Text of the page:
The GM strike, beginning in September of 2019, is set to be the largest strike of the past 18 years. In fact, 2018 as a whole saw the largest number of strikes in decades and support for labor unions has polled at a 20 year high with candidates like Bernie Sanders highlighting their importance in his economic and political strategies. Many left-leaning individuals often express admiration for the union golden era of the 1940s and 50s, when there were sometimes as many as 400 strikes of over 1000 people per year and union membership was at a historic high. With all the positive rhetoric surrounding unions, it may be difficult for someone to understand why anyone, aside from cartoonish caricatures of capitalist pig-men in coat and tails, would ever dislike unions. However, the unintended consequences of the GM strike highlight the ways in which the main tool of unions, the strike, is deeply flawed from a political economy perspective. With a decline in union membership and manufacturing in the US and the interconnectivity of global supply chains, the benefits of a strike fall to fewer and fewer hands while the direct consequences of the strike can still cause great harm to the local economy.
Many in America live paycheck-to-paycheck, and strikes can have a strong impact on the financial well-being of the strikers who have to tighten their belt or go into debt. In communities that rely on money from manufacturing workers to spend, this can cause an intense ripple effect that can be felt for miles. If Bob the tire quality control specialist doesn’t have any money, then he doesn’t buy coffee from his local diner, which in turn affects the income of the cooks in the diner who may then forgo purchases at other stores. This is essentially the so-called “virtuous cycle” of economic growth working in reverse, which can cause an intense contraction, which some fear could cause a recession locally as well as statewide. Thusly, even ordinary working people in an area attached to a factory town have a vested interest in ensuring union strikes are ended quickly and do not happen often. This generally results in anti-union legislation or in legislation to cement union desires into public policy without causing the type of damage typically associated with strikes.
Locals near an autoplant are not the only people that have direct financial stake in ensuring strikes don’t happen. Suppliers up and down the chain are also deeply affected and even more intimately attached to these strikes. Within GM itself, roughly 10,000 non-union workers have been placed on furlough as a result of the strike mentioned at the beginning of the piece. This is because without unionized labor in certain fields, the whole cycle of production shuts down, and everyone involved is unable to continue working. With chains of supply so directly interlinked, a stop at any point, union or non-union, could cause a work-stop for all other points in the chain. Workers in Canada and Mexico have also been placed on unpaid furlough, causing them to lose income without any possibility of gain and with no incentive on behalf of their American counterparts to represent their competing interests. Auto parts suppliers to GM, such as American Axle & Manufacturing Holdings, have already reported having to lay off workers due to projected losses from the strike. Car dealerships, which are up the supply chain from the plant, have reported hardships in servicing GM cars due to shortages of materials as well. This point brings me to the last victim of strikes: the wider public.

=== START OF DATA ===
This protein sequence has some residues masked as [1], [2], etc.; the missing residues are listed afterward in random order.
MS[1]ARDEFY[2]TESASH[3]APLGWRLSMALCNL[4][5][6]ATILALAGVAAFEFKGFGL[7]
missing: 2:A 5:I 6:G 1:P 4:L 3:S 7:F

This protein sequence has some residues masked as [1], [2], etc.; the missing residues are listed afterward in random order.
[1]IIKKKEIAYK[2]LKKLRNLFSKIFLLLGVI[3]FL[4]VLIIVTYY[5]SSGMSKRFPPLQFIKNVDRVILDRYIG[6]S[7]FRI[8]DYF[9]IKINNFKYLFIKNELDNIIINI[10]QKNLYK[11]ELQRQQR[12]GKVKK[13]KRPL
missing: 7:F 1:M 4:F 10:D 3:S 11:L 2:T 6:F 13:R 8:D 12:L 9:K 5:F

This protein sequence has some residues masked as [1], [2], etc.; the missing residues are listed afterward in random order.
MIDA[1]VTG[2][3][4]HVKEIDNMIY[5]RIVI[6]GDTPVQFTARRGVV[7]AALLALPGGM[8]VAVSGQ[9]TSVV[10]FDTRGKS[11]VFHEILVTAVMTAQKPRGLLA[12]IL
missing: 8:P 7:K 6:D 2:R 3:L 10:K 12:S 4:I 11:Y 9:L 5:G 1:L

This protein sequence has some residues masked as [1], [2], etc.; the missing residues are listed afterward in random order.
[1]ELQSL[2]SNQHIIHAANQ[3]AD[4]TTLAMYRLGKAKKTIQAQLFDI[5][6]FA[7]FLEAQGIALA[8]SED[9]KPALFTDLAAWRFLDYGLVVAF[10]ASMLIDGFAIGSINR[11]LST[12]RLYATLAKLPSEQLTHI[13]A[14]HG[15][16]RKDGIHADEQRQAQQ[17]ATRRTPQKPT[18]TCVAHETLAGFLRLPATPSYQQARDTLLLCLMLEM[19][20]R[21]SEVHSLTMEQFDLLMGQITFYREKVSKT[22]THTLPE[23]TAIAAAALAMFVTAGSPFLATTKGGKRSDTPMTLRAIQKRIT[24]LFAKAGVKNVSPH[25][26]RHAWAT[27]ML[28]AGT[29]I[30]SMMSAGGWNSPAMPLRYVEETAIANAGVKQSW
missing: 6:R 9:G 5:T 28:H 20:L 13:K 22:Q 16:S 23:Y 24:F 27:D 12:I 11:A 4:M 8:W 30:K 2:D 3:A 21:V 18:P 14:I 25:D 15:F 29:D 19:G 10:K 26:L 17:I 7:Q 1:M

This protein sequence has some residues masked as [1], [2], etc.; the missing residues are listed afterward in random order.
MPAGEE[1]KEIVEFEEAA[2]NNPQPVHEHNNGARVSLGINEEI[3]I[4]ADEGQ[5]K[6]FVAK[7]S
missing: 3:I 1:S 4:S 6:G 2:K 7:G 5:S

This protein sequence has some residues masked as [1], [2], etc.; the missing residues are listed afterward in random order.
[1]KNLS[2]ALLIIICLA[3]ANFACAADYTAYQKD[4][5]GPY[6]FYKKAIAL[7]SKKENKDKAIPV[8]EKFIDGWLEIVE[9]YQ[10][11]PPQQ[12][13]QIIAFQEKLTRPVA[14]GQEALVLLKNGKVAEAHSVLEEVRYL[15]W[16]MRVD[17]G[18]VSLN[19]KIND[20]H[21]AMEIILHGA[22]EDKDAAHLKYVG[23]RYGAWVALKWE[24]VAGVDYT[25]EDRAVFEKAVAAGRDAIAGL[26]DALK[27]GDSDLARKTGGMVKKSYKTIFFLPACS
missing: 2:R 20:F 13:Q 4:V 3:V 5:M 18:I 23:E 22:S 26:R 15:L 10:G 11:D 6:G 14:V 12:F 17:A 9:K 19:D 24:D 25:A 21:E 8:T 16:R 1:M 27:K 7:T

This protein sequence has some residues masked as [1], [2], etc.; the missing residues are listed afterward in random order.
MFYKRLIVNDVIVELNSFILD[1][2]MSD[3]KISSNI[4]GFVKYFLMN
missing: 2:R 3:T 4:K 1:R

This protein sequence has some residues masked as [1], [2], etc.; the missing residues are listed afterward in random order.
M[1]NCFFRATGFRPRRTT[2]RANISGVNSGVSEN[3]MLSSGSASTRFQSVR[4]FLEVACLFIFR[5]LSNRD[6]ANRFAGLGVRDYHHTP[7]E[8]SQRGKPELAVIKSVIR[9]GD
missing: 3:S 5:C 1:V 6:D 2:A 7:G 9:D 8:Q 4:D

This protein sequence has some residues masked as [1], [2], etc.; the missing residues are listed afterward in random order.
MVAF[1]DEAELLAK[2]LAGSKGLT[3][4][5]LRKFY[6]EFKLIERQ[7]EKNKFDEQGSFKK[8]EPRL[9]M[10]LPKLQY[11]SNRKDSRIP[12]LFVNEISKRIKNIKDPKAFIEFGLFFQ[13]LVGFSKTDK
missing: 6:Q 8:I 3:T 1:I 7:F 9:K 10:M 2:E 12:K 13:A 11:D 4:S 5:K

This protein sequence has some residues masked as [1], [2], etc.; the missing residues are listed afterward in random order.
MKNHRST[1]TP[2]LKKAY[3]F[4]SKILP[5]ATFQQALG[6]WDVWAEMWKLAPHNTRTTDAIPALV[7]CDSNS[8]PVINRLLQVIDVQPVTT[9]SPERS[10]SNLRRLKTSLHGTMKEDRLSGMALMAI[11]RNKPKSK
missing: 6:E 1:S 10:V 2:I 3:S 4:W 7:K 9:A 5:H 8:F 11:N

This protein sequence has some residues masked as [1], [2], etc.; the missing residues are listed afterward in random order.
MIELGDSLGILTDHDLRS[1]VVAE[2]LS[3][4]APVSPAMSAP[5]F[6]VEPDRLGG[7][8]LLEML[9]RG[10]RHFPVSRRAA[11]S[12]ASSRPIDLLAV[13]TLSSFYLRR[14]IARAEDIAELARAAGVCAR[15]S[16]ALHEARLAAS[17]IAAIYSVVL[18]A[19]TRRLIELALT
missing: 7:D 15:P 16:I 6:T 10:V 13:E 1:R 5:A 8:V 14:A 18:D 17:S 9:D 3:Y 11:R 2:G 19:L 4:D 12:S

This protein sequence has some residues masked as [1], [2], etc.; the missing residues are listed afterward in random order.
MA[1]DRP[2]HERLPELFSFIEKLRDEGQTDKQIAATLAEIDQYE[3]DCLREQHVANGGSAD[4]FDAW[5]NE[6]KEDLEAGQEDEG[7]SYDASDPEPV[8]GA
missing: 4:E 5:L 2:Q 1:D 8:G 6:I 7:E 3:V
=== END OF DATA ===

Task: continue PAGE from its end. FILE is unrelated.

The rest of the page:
America is fundamentally a consumption heavy economy. Our strength relies on our ability to purchase and consume. Almost 70 percent of our GDP comes from consumption. Any reduction in consumption affects the economy as a whole in a big way, and strikes cause a reduction in production and consumption of the product in question and other products inadvertently. If prices or parts get too scarce, that causes prices to go up and consumers to be shut out of the market. Even worse than that, many states such as Tennessee rely almost exclusively on sales tax for government revenue (California still nets about 20 billion a year in sales taxes). A strike not only affects consumers but also affects the most vulnerable members of our society who rely on government sponsored welfare.
In conclusion, part of the reason for the decline in political support for unions is due to incredible destructive and disruptive power of strikes. While national labor standards laws can be achieved through the ballot box, the picket line drives a wedge between union interests and the rest of society. Unions should stick to grassroots and political organization because, while strikes can bring them short term gains, they hurts those around them and expose the single-minded interest that unions have for their membership and the ability to disregard and harm their community at large.
Featured Image Source: WXYZ Detroit
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